Do you enjoy swimming but find it painful and uncomfortable? Lucy Fry looks at common aches and pains suffered by regular swimmers, and how to overcome them.

Swimming can cause pain and niggles in the lower back, knee and shoulder, particularly where technique is poor. Here are some of the main issues and how to overcome them.

Swimmer’s lower back

Lower back issues in swimming are more common in butterfly and breaststroke than front crawl. ‘The high arching position created in butterfly can cause issues and is usually the result of athletes not rotating properly in the water and arching up through the back when taking a breath,’ says Miles Busoni, a chiropractor at ActiveBacks. Mobilising the lower and thoracic spine when out of the pool is important here, as you can’t rotate more if you’re locked up in that area.

Back issues in breaststroke occur also because of an overextension of the lower back. Busoni suggests: ‘Keep the head positioned down in the water during breaststroke (this limits back extension) and also practise with a pull buoy in-between the legs to help keep the legs high in the water and reduce the arch in the back.’

Swimmer’s knee

Swimmers knee is the most common lower limb injury in swimming, especially in triathletes who spend long hours training (on the bike and when running) with knees bent and hips flexed. These areas can become chronically tight. Knee pain occurs most typically in swimmers who do breaststroke, due to that point in the stroke at which the leg lashes out to the side, the outstroke. ‘It’s an unusual angle for the hip and knee to maintain,’ says Busoni. ‘Make sure to warm up and stretch the hips and leg muscles before training sessions involving a lot of breaststroke and consider including at least more than one stroke during each session to avoid overuse injuries.’

Swimmer’s shoulder

Shoulder pain from front crawl and butterfly is by far the most common problem for swimmers. Swimmer’s shoulder is the umbrella term often given to shoulder pain associated with over-training and the repetitive nature of swimming. The root cause of the pain is far more complex however, and shoulder pain can also be confusing as shoulder pain(s) can refer to other areas of the body, including the neck, thoracic spine and even down the arm.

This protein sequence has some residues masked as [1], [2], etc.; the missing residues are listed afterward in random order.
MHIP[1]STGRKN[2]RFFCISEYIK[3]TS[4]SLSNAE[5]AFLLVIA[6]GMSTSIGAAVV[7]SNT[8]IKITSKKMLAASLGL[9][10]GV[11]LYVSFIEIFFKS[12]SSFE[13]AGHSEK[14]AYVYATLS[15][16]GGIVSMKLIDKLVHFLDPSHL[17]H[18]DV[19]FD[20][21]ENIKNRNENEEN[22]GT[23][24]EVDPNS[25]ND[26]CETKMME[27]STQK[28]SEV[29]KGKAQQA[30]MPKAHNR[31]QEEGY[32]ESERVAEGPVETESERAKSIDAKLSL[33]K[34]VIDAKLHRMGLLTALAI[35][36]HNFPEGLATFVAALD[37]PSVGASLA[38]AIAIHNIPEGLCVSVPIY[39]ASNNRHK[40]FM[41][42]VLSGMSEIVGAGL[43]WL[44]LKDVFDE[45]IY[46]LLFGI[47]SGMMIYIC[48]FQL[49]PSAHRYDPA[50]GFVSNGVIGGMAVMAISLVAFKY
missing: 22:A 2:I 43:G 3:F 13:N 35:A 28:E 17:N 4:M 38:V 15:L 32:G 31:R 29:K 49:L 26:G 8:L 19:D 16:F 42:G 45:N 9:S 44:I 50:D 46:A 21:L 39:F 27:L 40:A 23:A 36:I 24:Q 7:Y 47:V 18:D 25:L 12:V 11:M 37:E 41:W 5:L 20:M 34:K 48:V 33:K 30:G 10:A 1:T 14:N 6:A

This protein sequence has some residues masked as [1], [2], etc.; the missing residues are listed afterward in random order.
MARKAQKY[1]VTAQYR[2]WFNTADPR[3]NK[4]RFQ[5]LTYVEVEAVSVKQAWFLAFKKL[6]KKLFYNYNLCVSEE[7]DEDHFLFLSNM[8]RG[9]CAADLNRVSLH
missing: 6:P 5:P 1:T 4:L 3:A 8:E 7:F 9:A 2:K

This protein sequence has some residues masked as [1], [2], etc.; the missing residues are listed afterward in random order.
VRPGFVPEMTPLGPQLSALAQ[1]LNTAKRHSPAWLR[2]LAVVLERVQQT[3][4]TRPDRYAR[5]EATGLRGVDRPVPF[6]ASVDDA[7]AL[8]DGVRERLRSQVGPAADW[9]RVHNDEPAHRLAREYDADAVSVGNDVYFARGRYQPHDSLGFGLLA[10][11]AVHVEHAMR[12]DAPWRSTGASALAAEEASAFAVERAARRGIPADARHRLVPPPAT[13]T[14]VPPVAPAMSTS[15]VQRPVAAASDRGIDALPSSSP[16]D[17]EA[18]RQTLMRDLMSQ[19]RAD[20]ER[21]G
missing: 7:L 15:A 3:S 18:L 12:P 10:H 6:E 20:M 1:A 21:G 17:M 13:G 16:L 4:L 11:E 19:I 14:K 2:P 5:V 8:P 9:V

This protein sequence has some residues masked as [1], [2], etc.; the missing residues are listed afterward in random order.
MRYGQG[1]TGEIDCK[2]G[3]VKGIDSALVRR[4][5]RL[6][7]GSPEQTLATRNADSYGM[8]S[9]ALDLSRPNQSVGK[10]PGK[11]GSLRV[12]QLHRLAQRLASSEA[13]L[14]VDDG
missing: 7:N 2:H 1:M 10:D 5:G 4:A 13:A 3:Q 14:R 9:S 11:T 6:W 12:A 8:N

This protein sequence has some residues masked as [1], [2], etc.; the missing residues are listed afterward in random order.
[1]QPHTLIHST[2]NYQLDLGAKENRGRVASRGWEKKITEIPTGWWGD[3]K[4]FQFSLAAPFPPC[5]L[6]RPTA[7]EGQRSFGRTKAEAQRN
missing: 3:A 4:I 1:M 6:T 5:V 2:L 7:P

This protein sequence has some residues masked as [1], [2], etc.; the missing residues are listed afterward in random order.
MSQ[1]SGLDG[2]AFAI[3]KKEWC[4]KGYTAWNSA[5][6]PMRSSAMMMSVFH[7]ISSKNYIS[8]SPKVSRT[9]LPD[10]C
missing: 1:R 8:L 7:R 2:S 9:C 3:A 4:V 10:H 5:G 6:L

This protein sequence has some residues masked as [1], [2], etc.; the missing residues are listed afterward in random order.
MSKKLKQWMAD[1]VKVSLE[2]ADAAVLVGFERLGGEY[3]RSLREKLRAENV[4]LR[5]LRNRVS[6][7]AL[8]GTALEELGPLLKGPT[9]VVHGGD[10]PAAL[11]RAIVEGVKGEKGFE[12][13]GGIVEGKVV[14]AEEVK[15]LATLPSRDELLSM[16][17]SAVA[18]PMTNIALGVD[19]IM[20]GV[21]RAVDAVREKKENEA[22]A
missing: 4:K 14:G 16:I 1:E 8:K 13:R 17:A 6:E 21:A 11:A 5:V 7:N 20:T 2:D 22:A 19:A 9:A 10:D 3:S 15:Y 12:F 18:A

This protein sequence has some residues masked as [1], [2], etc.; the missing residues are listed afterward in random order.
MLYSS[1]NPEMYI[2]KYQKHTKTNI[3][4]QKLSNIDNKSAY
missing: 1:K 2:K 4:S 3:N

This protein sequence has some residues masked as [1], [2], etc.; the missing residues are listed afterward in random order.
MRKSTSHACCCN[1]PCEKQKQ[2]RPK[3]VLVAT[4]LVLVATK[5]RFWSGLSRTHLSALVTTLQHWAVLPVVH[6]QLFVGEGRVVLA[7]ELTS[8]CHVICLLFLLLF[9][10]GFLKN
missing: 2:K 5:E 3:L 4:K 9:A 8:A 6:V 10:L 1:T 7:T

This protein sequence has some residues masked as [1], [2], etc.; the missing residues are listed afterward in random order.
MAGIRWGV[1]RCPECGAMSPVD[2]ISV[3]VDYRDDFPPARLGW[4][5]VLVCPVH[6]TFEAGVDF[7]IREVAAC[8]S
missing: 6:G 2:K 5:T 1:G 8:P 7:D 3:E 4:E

‘The shoulder is a very shallow ball-and-socket joint (the glenohumeral joint) that’s made more stable by, among other things, the muscles of the shoulder, including the rotator cuff,’ says Busoni. ‘Training your rotator cuff with specific strengthening exercises can be extremely beneficial in reducing potential shoulder injury.’

Why is the shoulder at risk with swimming front crawl?

Busoni says: ‘Unlike any other joint in the body, the shoulder joint’s range is vast and unfortunately all of this joint range of motion comes at price – stability is compromised and therefore the importance of having a shoulder that’s both strong and mobile is important if you’re to avoid injury.’

One of the main causes for shoulder pain or problems is shoulder impingement, often caused by overuse of the shoulder which makes tendons swell and end up catching when you take a stroke. ‘Poor technique or tight and overactive internal rotator cuff muscles will need to be addressed and monitored, regardless of your experience or ability in the pool,’ says Busoni.

What if it hurts?

If you’re pain in any of these areas after swimming (or in general after training), it’s likely that you’re inflamed. Inflamed muscle tissues or joints are often due either to imbalances in the muscles themselves or poor joint control. It’s time to take care of yourself, work on mobility and also train the muscles to be stronger! Sitting in the same position for long periods of time or doing the same repeated movements a lot can all cause certain areas to tighten excessively whilst also becoming weak – a bad combination.

‘These parts can become chronically irritated and sensitised,’ explains Busoni, ‘leading to a build-up of scar tissue which results in tight weak muscles that need to be treated by a professional.’ If in doubt, seek advice from a chiropractor, osteopath or physiotherapist to address and remove residual scar tissue and promote healing. Look for specialists in Active Release Techniques (ART) and Graston technique, two extremely effective treatments to help release sticky muscle tissues.

Five ways to reduce pain and injury risk

Warm up into your training sessions and allow your body to adjust to the demands you’re going to be placing on it in the sessions ahead!

Increase training load slowly. Injuries are often seen when athletes go through rapid increases in training loads, leading to poor shoulder control and fatigue. Don’t increase more than 10 per cent in distance or time each week giving your body the chance to adapt without overload.

Train technique over everything else. Poor technique causes all sorts of problems such as allowing the arm to cross the midline when doing front crawl (this usually happens because you aren’t rotating enough) and placing your hand in the water whilst over-rotating your shoulder. Getting a coach to assess all aspects of your stroke technique is key if you’re unsure.

Train the external rotation of your shoulder. Every time you take a stroke in front crawl, your shoulder joint turns inwards. It makes sense, then, that to counteract that one should work on external rotation of the same joint, yet so many people don’t do this.

Ice if sore and heat if tight. If you have niggles after a session in the pool or open water wait until they calm down before training again at the same intensity. Busoni recommends icing your shoulder three times a day for ten to 15 minutes. If there are muscles that don’t actively hurt but still feel tight and restricted, apply heat in a similar way (a hot water bottle or heat pad). A long bath helps relax the muscles after a session too.